Archive | January, 2015

How do you say “crazy” in Nigeria?

31 Jan

It’s Saturday today, and so far it’s shaping up to be a day of bare minimums: putting garbage out, running the dishwasher, driving the boy (late I should add) to soccer, turning off the TV.

Continuing the trend, for my daily #just5 minutes of writing I’m taking a passage right out of the book I just finished, Americanah by Chimamanda Ngozi Adichie. It’s a vivid and beautifully written story of love, loss, race and identity. There was much in these topics I found very relatable, but this passage struck a particular nerve:

“Depression was what happened to Americans, with their self-absolving need to turn everything into an illness…

…she refused to accept the diagnosis of panic attacks because panic attacks happened only to Americans. Nobody in Kinshasa had panic attacks. It was not even that it was called by another name, it was simply not called at all. Did things begin to exist only when they were named?”

What do you think? Are my anxieties real, or merely a luxury of my privileged (and white) Western upbringing?

Either way, look out for Americanah and other great reads for crazy people on goodreads.com or the widget on this page.

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The art of self sabotage

30 Jan

It’s 11:28 and I’m still 5 minutes away from my 11:00 dentist appointment (at the time I started writing).

I didn’t have an earlier meeting that went long. I wasn’t rushing to get something done before walking out the door. Traffic and public transit were running on time. It wasn’t fear or procrastination either.

I made myself late through my own acts of self-sabotage.

A special brand of manufactured obstacles, self-sabotage means taking deliberate but often subconscious measures to make an already pressing task unnecessarily more challenging. More than simple procrastination, acts of self-sabotage work directly in conflict with truly important priorities.

Among the crazy, self-sabotaging is a common behavioral pattern, and a frequent topic of conversation at my group therapy. Particularly when we’re in a rut, trying to pull out of one, or in the face of an imposing or unfamiliar situation, we sabotage our best interests through decisions and judgement we know to be self-defeating.  Memorable examples include…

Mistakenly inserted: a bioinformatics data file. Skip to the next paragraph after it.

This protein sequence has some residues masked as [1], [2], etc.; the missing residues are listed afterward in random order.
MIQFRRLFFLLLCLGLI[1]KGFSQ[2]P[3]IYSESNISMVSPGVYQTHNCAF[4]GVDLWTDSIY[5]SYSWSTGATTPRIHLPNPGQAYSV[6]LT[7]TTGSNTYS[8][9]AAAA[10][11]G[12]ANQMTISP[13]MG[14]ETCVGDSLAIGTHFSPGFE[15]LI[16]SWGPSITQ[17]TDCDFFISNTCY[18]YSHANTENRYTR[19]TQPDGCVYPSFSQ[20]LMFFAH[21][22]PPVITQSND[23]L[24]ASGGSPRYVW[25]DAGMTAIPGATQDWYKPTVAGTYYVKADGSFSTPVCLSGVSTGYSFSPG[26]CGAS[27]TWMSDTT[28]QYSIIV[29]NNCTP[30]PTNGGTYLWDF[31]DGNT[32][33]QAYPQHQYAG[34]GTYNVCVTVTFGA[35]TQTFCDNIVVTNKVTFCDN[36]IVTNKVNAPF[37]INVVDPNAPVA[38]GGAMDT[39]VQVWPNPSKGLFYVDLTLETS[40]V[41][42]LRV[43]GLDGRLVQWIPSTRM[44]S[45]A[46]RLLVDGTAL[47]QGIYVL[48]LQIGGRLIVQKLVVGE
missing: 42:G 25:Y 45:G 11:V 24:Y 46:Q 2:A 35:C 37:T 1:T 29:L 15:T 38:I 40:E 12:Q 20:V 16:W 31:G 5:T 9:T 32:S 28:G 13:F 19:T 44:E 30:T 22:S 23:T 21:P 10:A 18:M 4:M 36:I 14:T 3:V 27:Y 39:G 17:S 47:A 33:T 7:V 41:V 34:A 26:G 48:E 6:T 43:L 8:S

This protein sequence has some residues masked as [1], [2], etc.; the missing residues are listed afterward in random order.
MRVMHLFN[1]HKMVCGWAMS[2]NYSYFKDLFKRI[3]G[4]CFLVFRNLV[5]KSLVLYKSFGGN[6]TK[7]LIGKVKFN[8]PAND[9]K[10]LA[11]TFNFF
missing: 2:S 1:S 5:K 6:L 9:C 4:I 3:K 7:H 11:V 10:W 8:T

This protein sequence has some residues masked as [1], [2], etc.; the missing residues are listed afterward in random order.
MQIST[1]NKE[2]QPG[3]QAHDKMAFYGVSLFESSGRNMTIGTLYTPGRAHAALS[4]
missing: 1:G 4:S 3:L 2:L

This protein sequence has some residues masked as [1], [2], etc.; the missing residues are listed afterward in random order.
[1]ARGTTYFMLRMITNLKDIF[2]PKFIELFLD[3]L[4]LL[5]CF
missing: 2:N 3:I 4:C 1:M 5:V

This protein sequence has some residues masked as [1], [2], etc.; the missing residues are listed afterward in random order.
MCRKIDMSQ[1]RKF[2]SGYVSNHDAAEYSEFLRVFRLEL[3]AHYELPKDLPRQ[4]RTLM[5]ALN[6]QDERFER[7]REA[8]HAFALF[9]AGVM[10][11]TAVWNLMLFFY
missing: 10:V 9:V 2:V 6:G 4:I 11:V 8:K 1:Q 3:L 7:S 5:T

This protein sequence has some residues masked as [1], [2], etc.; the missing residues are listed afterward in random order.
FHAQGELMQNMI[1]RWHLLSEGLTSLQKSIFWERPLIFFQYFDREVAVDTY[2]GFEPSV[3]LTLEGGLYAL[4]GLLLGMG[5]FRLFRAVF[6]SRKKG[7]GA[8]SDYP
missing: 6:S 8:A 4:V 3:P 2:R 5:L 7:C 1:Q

…letting your phone ring through to voicemail because it’s someone you’re just not ready to talk to. Now you’ve got the burden of returning their call, probably anxieties about the call itself, and the shame of avoiding it in the first place.

…putting off a reply email for so long that the people expecting it have moved on.  If you do end up replying, you’ll feel it necessary to explain your absence, further complicating an already daunting task.  If you write it off completely, maybe you’ve burned a bridge in the process.

…having a drink or two before an important meeting to relieve anxieties and boost your self-esteem.  At best you’re oblivious to the fact that you smell like a brewery.  At worst you end offending the very people you were trying to impress.

…drinking or smoking to incapacitate yourself from facing an important phone call, meeting or task.  Escape and relief from short term pain lead to more in the long term; you’re going to have to get to it sometime, only now you’ll have less time and more stress to do it.

…taking on work you know you can’t complete because you don’t want to say no to someone.  At some point however, and the longer it goes unsaid the more difficult it is to say, you’re going to have to own up. You’re going let that person down far more than had you were honest from the get go.

…Waiting for your last pill to order prescription refills. This might involve an awkward (in your eyes) call to your doctor, and almost certainly means you’ll be going 2-3 days without your meds.  No big deal if we’re talking Zoloft.  Clonazepam can be a bitch though.

The pattern is obvious enough.  Each is a form of avoidance.  The cost of avoidance, a heavier workload and accompanying anxieties, was far worse than the work being avoided in the first place.  We worry so much about the inevitable that our actions make it impossible.  And yet we repeat the pattern over and over again.

Why?  What drives our acts of self-sabotage? What are we really avoiding? What are your favorite examples?  These and other exciting details to come.  Stay sane:)

Did Hemingway inspire my very own witching hour?

29 Jan

First, an answer to yesterday’s question, did I catch my inner critic, and put my own inactivity behind me, in time to keep the day from being a failure? In short, yes.